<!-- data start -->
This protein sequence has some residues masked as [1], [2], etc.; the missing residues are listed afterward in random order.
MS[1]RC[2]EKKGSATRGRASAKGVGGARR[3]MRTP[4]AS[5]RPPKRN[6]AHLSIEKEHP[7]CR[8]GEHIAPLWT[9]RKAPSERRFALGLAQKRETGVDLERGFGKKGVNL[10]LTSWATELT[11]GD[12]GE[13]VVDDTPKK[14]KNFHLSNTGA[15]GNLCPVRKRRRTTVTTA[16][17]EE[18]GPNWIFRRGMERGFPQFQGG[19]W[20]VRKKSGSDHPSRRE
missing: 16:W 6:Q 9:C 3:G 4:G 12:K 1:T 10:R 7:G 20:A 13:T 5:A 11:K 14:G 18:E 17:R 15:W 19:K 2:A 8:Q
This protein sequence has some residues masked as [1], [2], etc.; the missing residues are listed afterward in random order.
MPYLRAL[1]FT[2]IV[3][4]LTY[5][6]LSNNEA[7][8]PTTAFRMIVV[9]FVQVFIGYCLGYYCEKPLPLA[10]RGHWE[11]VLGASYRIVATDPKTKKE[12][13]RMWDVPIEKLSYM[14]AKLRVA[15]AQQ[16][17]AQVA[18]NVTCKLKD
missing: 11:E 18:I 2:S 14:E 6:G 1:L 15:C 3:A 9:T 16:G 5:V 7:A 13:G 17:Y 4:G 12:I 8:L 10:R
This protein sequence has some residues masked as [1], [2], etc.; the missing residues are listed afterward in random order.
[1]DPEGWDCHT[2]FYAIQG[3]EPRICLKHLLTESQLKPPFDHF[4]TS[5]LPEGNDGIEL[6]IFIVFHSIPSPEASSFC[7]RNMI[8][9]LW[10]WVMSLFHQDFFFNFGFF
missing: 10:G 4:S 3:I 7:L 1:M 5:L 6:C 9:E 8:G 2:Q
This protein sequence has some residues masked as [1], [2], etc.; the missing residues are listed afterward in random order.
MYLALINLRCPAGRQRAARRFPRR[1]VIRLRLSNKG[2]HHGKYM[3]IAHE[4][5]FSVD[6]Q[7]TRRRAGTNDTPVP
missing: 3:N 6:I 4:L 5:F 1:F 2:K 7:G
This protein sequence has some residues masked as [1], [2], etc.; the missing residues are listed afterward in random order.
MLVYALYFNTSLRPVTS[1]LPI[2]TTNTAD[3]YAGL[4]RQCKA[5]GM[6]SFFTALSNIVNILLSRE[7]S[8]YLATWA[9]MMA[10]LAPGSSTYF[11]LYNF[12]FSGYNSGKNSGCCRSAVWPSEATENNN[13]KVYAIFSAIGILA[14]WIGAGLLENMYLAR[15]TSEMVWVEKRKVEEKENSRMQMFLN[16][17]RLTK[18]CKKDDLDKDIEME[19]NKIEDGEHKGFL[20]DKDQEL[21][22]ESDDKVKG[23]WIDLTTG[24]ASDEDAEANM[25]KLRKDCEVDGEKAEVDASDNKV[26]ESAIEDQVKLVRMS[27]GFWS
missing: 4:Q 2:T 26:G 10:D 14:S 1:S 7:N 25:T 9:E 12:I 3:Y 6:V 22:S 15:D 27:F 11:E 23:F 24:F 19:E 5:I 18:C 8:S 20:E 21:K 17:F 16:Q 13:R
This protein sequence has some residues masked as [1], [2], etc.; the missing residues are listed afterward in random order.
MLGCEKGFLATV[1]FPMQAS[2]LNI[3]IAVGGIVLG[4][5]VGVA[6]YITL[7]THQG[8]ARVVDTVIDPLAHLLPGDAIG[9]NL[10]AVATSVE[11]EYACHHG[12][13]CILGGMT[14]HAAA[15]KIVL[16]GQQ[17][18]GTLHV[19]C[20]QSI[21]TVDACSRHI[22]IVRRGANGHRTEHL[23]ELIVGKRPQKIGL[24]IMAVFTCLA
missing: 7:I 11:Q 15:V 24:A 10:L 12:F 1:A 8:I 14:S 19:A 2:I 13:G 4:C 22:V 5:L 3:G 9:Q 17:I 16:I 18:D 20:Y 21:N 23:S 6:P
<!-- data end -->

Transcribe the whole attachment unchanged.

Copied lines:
This protein sequence has some residues masked as [1], [2], etc.; the missing residues are listed afterward in random order.
MS[1]RC[2]EKKGSATRGRASAKGVGGARR[3]MRTP[4]AS[5]RPPKRN[6]AHLSIEKEHP[7]CR[8]GEHIAPLWT[9]RKAPSERRFALGLAQKRETGVDLERGFGKKGVNL[10]LTSWATELT[11]GD[12]GE[13]VVDDTPKK[14]KNFHLSNTGA[15]GNLCPVRKRRRTTVTTA[16][17]EE[18]GPNWIFRRGMERGFPQFQGG[19]W[20]VRKKSGSDHPSRRE
missing: 16:W 6:Q 9:C 3:G 4:G 12:K 1:T 10:R 7:G 20:A 13:T 5:A 11:K 14:G 18:E 17:R 15:W 19:K 2:A 8:Q
This protein sequence has some residues masked as [1], [2], etc.; the missing residues are listed afterward in random order.
MPYLRAL[1]FT[2]IV[3][4]LTY[5][6]LSNNEA[7][8]PTTAFRMIVV[9]FVQVFIGYCLGYYCEKPLPLA[10]RGHWE[11]VLGASYRIVATDPKTKKE[12][13]RMWDVPIEKLSYM[14]AKLRVA[15]AQQ[16][17]AQVA[18]NVTCKLKD
missing: 11:E 18:I 2:S 14:E 6:G 1:L 15:C 3:A 9:T 16:G 5:V 7:A 13:G 17:Y 4:G 12:I 8:L 10:R
This protein sequence has some residues masked as [1], [2], etc.; the missing residues are listed afterward in random order.
[1]DPEGWDCHT[2]FYAIQG[3]EPRICLKHLLTESQLKPPFDHF[4]TS[5]LPEGNDGIEL[6]IFIVFHSIPSPEASSFC[7]RNMI[8][9]LW[10]WVMSLFHQDFFFNFGFF
missing: 10:G 4:S 3:I 7:L 1:M 5:L 6:C 9:E 8:G 2:Q
This protein sequence has some residues masked as [1], [2], etc.; the missing residues are listed afterward in random order.
MYLALINLRCPAGRQRAARRFPRR[1]VIRLRLSNKG[2]HHGKYM[3]IAHE[4][5]FSVD[6]Q[7]TRRRAGTNDTPVP
missing: 3:N 6:I 4:L 5:F 1:F 2:K 7:G
This protein sequence has some residues masked as [1], [2], etc.; the missing residues are listed afterward in random order.
MLVYALYFNTSLRPVTS[1]LPI[2]TTNTAD[3]YAGL[4]RQCKA[5]GM[6]SFFTALSNIVNILLSRE[7]S[8]YLATWA[9]MMA[10]LAPGSSTYF[11]LYNF[12]FSGYNSGKNSGCCRSAVWPSEATENNN[13]KVYAIFSAIGILA[14]WIGAGLLENMYLAR[15]TSEMVWVEKRKVEEKENSRMQMFLN[16][17]RLTK[18]CKKDDLDKDIEME[19]NKIEDGEHKGFL[20]DKDQEL[21][22]ESDDKVKG[23]WIDLTTG[24]ASDEDAEANM[25]KLRKDCEVDGEKAEVDASDNKV[26]ESAIEDQVKLVRMS[27]GFWS
missing: 4:Q 2:T 26:G 10:D 14:S 1:S 7:N 25:T 9:E 12:I 3:Y 6:V 22:S 15:D 27:F 11:E 23:F 24:F 19:E 5:I 18:C 8:S 20:E 21:K 17:F 16:Q 13:R
This protein sequence has some residues masked as [1], [2], etc.; the missing residues are listed afterward in random order.
MLGCEKGFLATV[1]FPMQAS[2]LNI[3]IAVGGIVLG[4][5]VGVA[6]YITL[7]THQG[8]ARVVDTVIDPLAHLLPGDAIG[9]NL[10]AVATSVE[11]EYACHHG[12][13]CILGGMT[14]HAAA[15]KIVL[16]GQQ[17][18]GTLHV[19]C[20]QSI[21]TVDACSRHI[22]IVRRGANGHRTEHL[23]ELIVGKRPQKIGL[24]IMAVFTCLA
missing: 7:I 11:Q 15:V 24:A 10:L 12:F 1:A 8:I 14:S 19:A 2:I 13:G 4:C 22:V 5:L 3:G 9:Q 17:I 16:I 18:D 20:Y 21:N 23:S 6:P